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A review of nineteen minutes by jodi picoult

Jan 27, 2008 Lara rated it really liked it Believe it or not, I have never actually read one of Jodi Piccoult's books before. I'm not really sure why, but I haven't. Sometimes the perpetrator of a heinous crime is the biggest victim of them all.

Reading the things that Peter went through sometimes brought me to tears. I have never understood how people can treat others so badly, and the behavior of the b Believe it or not, I have never actually read one of Jodi Piccoult's books before. I have never understood how people can treat others so badly, and the behavior of the bullies in this story was beyond the pale. It was easy to see how he could have been driven to do what he did, even though it was absolutely horrific.

High school is hard. I think most of us can look back on our high school days and remember struggling to fit in, remember the cruelty of some kids, and remember thinking a review of nineteen minutes by jodi picoult being "popular" meant you'd made it in life.

Now, with my adult perspective, I can see how silly much of it was, but I remember that it was very real to me. I wasn't popular, but I did find my niche. I went through my share of teasing, and in the end I think it made me a stronger person, however I never endured anything like what Peter had to endure and I wonder how I would have gotten through something like that.

Nobody can judge a situation perfectly equitably. Not even a superior court judge. The storyline of Alex and her daughter showed that quite well, but so did the stories of most of the characters. You can't judge only on face value, or even on actions only.

Piccoult did an excellent job of playing Devil's advocate for every single character. Schools may have a zero tolerance policy for bullying, but in reality, they turn a blind eye to much of it. I have experienced this a bit with Bria's schools. I think it is impossible for the teachers and administration to really see what is going on all the time, but I do think that they need to be more aware of who is the bully and who is the victim.

It was very sad and even gut wrenching to see how the teachers either didn't want to deal with Peter's situation, half heartedly dealt with it, encouraged it, or punished him right along with the bully.

I don't really know what the answer is, but it seems to me there's got to be something better. Peter's crime shouldn't be blamed on his parents, but they aren't guilt free, either. We can see that Peter's parents did what they thought was best, and they loved him. However, from the time he was born, they constantly compared him to his older brother, who was seemingly perfect.

It got to a point that Peter couldn't confide in them about the hurt he was experiencing, because they always asked why he couldn't just be like Joey. And then to have Joey killed tragically a year before Peter's shooting spree didn't help. Both parents eventually admitted to themselves that they would have rather had Peter been killed in the car accident instead of Joey.

I am pretty sure that kind of an attitude is evident to children, no matter how hard you try to hide it. Other mistakes these parents made were writing off Peter's anti social behaviors for normal teenage boy actions, and not really trying to have a relationship with him. Allowing him his privacy, instead of finding out what he was up to and what was going a review of nineteen minutes by jodi picoult in his life in a way that showed they truly were interested about him and truly cared.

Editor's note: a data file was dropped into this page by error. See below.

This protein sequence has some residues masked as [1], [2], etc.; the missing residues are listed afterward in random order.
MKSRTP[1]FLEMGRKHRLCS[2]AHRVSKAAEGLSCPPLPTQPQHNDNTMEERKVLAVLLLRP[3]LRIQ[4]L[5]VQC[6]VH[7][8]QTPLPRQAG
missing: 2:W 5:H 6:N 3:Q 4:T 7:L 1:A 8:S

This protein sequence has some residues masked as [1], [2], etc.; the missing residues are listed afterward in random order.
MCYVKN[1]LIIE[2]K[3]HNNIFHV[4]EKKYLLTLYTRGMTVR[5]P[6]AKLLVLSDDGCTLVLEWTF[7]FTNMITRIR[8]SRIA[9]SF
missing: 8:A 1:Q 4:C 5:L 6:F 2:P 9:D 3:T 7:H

They seemed to be the poster children for loving, but lazy, parenting. Which really isn't loving, actually. Likewise, Alex had issues being a mother, and it took a tragic event to help her to reevaluate her priorities and her actions as Josie's mother.

I was happy she recognized her mistakes and worked to be better, but still, much of the damage had already been done. At least it wasn't as bad of a situation as Peter's parents were in, where the damage had all been done and there was no repairing any of it. Ultimately, it doesn't matter what the mitigating circumstances are.

The law is still the law. Alex dealt with this early in her career as a judge. And of course, Peter and Josie needed to pay for their actions. That is the law. I don't think it could be any different, and of course, I don't excuse Peter for what he did.

Nineteen Minutes

As the trial showed, there were other kids who were bullied just as much who didn't decide to shoot up the school. There are so many other things I could say about this book. Piccoult is obviously very good at bringing up hot button societal issues and presenting them in a way that makes you really think. I am excited to read more of her novels. A few silly annoyances because I always have them: One of the first times we meet Judge Alex Cormier is when she is pregnant with Josie and she fills out a form with her name: Later in the book it talks about how her name isn't short for Alexandra like people assume.

Well then, why would she fill out paperwork like that? People are constantly "pinching the bridge of their noses" in exasperation. I swear I read that phrase more than 5 times. I didn't feel the twist at the end was sufficiently explained. Maybe the abusive relationship she sort of showed between Matt and Josie explains it.

She foreshadowed a bit that something big was up, but I didn't feel that what Josie ultimately did made a ton of sense in the situation. Perhaps a bit more backstory on the relationship, or at the very least, on Josie's feelings about the relationship, would have made more sense to me.

As it was, I felt it was a bit out of place. So if that's what Piccoult was going for, then great.